Inner healing work,  Relationships

He hit me

domestic violence3

I don’t want to write this.

Like AT ALL.

But, for the past few weeks, I’ve been waking up at night churning to write about this.

This is something I can’t be quiet about.

So (deep breath) here it goes…

Many years ago (I won’t get into how long ago – you might think I’m old) 😉 I was in a relationship with a guy I was crazy about. He was everything I wanted. Except….he had a temper. And at times would become violent.

The outbursts weren’t horrible at first (well, maybe they were but I was too young to understand what was happening at the time). Each time they became more and more violent. More scary. More threatening. More damaging – emotionally and physically.

But, I loved him.

And I believed he loved me.

Round and round we went until I eventually left.

It’s been a LONG time.

I’ve healed. I’ve forgiven. I’ve chosen to love. I’ve moved on.

But, two years ago when I was pregnant with my youngest, I struggled with low blood sugar and one morning I passed out.

I was in the bathroom when it happened. Apparently, I hit the corner of the sink and wall on the way down. My face was pretty beat up.

When I came to, I was disoriented.

I didn’t know where I was. All I felt was the cold tile on my face and the swelling pain in my body.

I hadn’t felt that way since….

I started to shake and scream and cry hysterically.

Zac rushed in, picked me up and frantically called the doctor.

While he was getting ice packs and talking to the nurse on the phone, I sat motionless on the couch. He kept trying to talk to me, but I couldn’t talk…

I was quiet for a long time.

Eventually, he took me to the hospital to have the baby checked out and make sure everything was okay.

I remained pretty quiet.

But, random tears continued to fall throughout the day…

I wish I could explain to you what I was feeling. I wish I could’ve explained it to Zac. The feelings that returned in that moment on the floor were hell – one that nearly shattered me so many years ago.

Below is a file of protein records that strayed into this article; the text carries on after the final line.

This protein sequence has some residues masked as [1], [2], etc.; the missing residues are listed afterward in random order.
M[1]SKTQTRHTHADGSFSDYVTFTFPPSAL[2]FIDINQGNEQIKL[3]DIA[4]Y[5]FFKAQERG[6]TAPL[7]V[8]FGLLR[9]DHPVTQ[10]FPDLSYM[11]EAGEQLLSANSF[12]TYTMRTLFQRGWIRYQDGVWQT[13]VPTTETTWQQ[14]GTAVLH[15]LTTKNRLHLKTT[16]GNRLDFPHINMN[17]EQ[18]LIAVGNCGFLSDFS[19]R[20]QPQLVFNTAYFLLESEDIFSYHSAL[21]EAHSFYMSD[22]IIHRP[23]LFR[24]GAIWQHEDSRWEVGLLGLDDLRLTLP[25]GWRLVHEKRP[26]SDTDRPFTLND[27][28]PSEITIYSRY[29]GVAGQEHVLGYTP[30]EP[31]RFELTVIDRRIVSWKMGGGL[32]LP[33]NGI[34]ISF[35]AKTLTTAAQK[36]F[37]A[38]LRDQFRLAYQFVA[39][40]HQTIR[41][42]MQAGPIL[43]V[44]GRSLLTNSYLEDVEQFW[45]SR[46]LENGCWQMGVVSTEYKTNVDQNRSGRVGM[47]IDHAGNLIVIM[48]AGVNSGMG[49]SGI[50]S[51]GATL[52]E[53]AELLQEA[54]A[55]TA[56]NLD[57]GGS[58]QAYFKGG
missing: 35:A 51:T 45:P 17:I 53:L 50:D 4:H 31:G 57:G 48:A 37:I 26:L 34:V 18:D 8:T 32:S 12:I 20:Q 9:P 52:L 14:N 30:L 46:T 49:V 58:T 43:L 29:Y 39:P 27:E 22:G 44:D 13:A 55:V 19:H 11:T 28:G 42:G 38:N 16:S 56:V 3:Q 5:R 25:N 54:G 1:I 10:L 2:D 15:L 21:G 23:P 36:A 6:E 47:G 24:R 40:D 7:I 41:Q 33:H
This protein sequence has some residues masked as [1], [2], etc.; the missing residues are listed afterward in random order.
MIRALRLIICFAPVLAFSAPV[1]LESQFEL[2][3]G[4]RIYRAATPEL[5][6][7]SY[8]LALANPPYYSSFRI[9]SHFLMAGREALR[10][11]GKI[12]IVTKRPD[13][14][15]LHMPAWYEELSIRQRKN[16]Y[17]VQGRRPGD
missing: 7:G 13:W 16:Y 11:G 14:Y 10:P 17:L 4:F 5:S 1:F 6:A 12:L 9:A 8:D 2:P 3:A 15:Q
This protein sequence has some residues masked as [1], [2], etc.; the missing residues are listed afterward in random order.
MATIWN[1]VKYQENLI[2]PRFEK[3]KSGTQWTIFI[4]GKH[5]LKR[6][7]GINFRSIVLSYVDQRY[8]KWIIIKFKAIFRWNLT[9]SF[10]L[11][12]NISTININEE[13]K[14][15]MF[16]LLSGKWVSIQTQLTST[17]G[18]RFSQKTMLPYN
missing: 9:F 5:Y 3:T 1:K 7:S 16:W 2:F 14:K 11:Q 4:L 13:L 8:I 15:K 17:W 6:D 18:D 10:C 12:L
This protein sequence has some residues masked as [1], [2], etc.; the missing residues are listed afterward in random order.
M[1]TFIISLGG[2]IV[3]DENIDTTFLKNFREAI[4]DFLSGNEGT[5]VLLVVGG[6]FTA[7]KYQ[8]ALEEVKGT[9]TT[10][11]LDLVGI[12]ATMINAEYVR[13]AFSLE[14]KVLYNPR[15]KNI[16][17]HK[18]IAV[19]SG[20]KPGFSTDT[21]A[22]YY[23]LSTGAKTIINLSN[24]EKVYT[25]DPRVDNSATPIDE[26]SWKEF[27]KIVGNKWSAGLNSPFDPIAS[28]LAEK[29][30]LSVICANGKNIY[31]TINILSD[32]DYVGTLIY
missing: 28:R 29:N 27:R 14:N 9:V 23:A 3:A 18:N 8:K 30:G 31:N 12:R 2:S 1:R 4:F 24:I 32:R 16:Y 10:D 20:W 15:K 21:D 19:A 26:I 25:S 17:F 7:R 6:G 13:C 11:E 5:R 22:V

(And, please don’t email me and ask me who it was, how old I was, etc. I’ve forgiven them and I love them. I decided long ago that I would not damage their reputation or air their dirty laundry. So please don’t ask) 🙂

BUT, I share this part of my life to lay the groundwork for this blog…

Over the years, God has brought many women into my life who have dealt with abuse. Many specifically who are married to men who are violent.

I hate this.

I hate that this happens.

I hate telling you that this happens in church.

In Christian families.

But it does.

One particular woman called me in hysterics after her husband violently attacked her children. But, I was her second phone call.

Her first call was to her pastor.

His recommendation was for them to come together for marriage counseling (with him) to focus on “restoration”. (All while her husband is going crazy beating her child in the background) No mention of safety. No mention to call the police.


She ran and ended up on the other end of the phone with me.

I walked her through calling the police and following the appropriate steps to gaining safety for herself and her children.

But, sadly that pastor’s reaction isn’t unusual.

Again, I don’t like writing this, because I love pastors. I love churches. But, this….this is something that is killing us.

And it’s breaking God’s heart.

The thing is, these pastors and churches, sincerely believe they are doing the right thing. They believe God hates divorce. And he does. But, they value the marriage as a greater priority than the people inside of the marriage.

And when domestic violence is involved, it is so dangerous.

I love you church.

I love you men and women.

But we can do better.

I once read a book called, Refuge A Pathway Out of Domestic Violence by Donald Stewart. He’s a veteran police officer and a Jesus lover. (FANTASTIC book btw) He shares countless accounts of domestic violence in the church and exposes a great need for understanding and protection for these women.

He challenges the idea that many pastors hold to which is: divorce is only biblical when there has been marital unfaithfulness or abandonment.

He takes a strong biblical stance that domestic violence is biblical abandonment.

I agree with him.

But, this isn’t an invitation for a theological debate. That is not the purpose of this blog. The purpose is to open your eyes to the women around you who may be living in a cycle of domestic violence.

They may be afraid to ask for help. They may have been told God wants them to stay. They may believe this is all God has for them and their children.